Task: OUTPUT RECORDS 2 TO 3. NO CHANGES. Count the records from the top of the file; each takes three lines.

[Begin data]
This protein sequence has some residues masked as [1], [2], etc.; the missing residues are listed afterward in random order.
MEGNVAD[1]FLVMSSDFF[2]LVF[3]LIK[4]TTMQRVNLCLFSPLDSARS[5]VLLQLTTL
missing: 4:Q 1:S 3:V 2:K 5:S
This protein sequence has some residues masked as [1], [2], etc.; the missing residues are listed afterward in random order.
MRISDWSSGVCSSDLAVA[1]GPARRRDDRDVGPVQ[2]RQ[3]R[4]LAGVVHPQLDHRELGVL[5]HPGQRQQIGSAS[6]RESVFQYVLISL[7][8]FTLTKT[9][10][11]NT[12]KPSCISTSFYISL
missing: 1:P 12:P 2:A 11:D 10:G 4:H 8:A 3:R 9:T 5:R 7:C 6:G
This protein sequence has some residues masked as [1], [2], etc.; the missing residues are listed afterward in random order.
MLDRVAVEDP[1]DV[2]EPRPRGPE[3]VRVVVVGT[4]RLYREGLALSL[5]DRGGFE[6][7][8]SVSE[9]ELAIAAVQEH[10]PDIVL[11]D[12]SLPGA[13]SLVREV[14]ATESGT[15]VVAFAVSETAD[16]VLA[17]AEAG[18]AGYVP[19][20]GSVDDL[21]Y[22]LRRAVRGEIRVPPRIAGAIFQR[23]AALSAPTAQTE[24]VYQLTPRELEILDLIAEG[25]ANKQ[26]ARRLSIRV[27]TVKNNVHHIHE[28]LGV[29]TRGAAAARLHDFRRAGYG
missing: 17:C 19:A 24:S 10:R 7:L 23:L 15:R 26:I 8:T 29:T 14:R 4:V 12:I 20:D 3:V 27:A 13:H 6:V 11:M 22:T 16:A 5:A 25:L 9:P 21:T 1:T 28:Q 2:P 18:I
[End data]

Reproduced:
This protein sequence has some residues masked as [1], [2], etc.; the missing residues are listed afterward in random order.
MRISDWSSGVCSSDLAVA[1]GPARRRDDRDVGPVQ[2]RQ[3]R[4]LAGVVHPQLDHRELGVL[5]HPGQRQQIGSAS[6]RESVFQYVLISL[7][8]FTLTKT[9][10][11]NT[12]KPSCISTSFYISL
missing: 1:P 12:P 2:A 11:D 10:G 4:H 8:A 3:R 9:T 5:R 7:C 6:G
This protein sequence has some residues masked as [1], [2], etc.; the missing residues are listed afterward in random order.
MLDRVAVEDP[1]DV[2]EPRPRGPE[3]VRVVVVGT[4]RLYREGLALSL[5]DRGGFE[6][7][8]SVSE[9]ELAIAAVQEH[10]PDIVL[11]D[12]SLPGA[13]SLVREV[14]ATESGT[15]VVAFAVSETAD[16]VLA[17]AEAG[18]AGYVP[19][20]GSVDDL[21]Y[22]LRRAVRGEIRVPPRIAGAIFQR[23]AALSAPTAQTE[24]VYQLTPRELEILDLIAEG[25]ANKQ[26]ARRLSIRV[27]TVKNNVHHIHE[28]LGV[29]TRGAAAARLHDFRRAGYG
missing: 17:C 19:A 24:S 10:R 7:L 23:L 15:R 26:I 8:T 29:T 14:R 4:V 12:I 20:D 3:V 27:A 13:H 6:V 11:M 22:T 16:A 5:A 25:L 9:P 21:T 1:T 28:Q 2:P 18:I